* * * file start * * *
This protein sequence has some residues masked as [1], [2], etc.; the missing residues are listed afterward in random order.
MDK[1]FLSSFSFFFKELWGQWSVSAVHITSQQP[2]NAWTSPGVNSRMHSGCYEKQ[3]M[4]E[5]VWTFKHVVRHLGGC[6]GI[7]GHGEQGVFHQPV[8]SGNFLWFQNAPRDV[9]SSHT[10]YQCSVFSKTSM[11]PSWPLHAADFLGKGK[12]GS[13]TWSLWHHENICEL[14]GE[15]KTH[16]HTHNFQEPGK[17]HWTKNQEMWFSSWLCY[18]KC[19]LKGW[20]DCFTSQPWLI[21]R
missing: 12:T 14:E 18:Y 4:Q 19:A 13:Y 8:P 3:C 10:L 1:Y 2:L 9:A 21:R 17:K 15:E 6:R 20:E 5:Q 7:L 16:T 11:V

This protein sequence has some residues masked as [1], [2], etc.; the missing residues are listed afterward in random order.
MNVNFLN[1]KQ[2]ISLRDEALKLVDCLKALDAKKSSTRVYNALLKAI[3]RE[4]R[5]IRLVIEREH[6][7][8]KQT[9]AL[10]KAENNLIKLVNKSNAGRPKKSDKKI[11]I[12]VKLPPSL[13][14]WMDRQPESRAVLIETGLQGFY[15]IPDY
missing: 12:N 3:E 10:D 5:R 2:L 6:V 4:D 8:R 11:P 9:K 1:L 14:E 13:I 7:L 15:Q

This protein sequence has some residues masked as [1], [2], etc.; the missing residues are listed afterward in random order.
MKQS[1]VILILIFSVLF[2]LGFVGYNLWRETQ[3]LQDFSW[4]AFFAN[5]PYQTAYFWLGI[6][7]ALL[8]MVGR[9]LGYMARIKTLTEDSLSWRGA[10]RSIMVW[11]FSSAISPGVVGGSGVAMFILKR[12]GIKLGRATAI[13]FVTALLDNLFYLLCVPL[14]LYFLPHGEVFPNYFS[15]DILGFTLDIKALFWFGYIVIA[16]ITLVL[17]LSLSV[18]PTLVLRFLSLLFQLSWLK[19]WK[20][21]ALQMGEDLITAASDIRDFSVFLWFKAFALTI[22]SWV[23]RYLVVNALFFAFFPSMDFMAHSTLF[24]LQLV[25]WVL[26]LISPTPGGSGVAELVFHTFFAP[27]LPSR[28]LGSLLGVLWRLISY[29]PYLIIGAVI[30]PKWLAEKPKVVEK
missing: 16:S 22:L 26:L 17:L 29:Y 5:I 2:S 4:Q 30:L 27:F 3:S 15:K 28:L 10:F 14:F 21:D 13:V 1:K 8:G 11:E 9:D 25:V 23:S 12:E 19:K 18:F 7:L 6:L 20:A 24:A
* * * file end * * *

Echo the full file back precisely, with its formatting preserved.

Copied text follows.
This protein sequence has some residues masked as [1], [2], etc.; the missing residues are listed afterward in random order.
MDK[1]FLSSFSFFFKELWGQWSVSAVHITSQQP[2]NAWTSPGVNSRMHSGCYEKQ[3]M[4]E[5]VWTFKHVVRHLGGC[6]GI[7]GHGEQGVFHQPV[8]SGNFLWFQNAPRDV[9]SSHT[10]YQCSVFSKTSM[11]PSWPLHAADFLGKGK[12]GS[13]TWSLWHHENICEL[14]GE[15]KTH[16]HTHNFQEPGK[17]HWTKNQEMWFSSWLCY[18]KC[19]LKGW[20]DCFTSQPWLI[21]R
missing: 12:T 14:E 18:Y 4:Q 19:A 13:Y 8:P 3:C 10:L 1:Y 2:L 9:A 21:R 17:K 15:E 6:R 20:E 5:Q 7:L 16:T 11:V

This protein sequence has some residues masked as [1], [2], etc.; the missing residues are listed afterward in random order.
MNVNFLN[1]KQ[2]ISLRDEALKLVDCLKALDAKKSSTRVYNALLKAI[3]RE[4]R[5]IRLVIEREH[6][7][8]KQT[9]AL[10]KAENNLIKLVNKSNAGRPKKSDKKI[11]I[12]VKLPPSL[13][14]WMDRQPESRAVLIETGLQGFY[15]IPDY
missing: 12:N 3:E 10:D 5:R 2:L 6:V 4:D 8:R 11:P 9:K 1:L 14:E 13:I 7:L 15:Q

This protein sequence has some residues masked as [1], [2], etc.; the missing residues are listed afterward in random order.
MKQS[1]VILILIFSVLF[2]LGFVGYNLWRETQ[3]LQDFSW[4]AFFAN[5]PYQTAYFWLGI[6][7]ALL[8]MVGR[9]LGYMARIKTLTEDSLSWRGA[10]RSIMVW[11]FSSAISPGVVGGSGVAMFILKR[12]GIKLGRATAI[13]FVTALLDNLFYLLCVPL[14]LYFLPHGEVFPNYFS[15]DILGFTLDIKALFWFGYIVIA[16]ITLVL[17]LSLSV[18]PTLVLRFLSLLFQLSWLK[19]WK[20][21]ALQMGEDLITAASDIRDFSVFLWFKAFALTI[22]SWV[23]RYLVVNALFFAFFPSMDFMAHSTLF[24]LQLV[25]WVL[26]LISPTPGGSGVAELVFHTFFAP[27]LPSR[28]LGSLLGVLWRLISY[29]PYLIIGAVI[30]PKWLAEKPKVVEK
missing: 16:S 22:L 26:L 17:L 29:Y 5:I 2:S 4:Q 30:L 27:F 3:S 15:K 28:L 10:F 14:F 21:D 13:V 1:K 8:G 11:E 9:D 25:V 23:S 12:E 19:K 18:F 7:L 6:L 20:A 24:A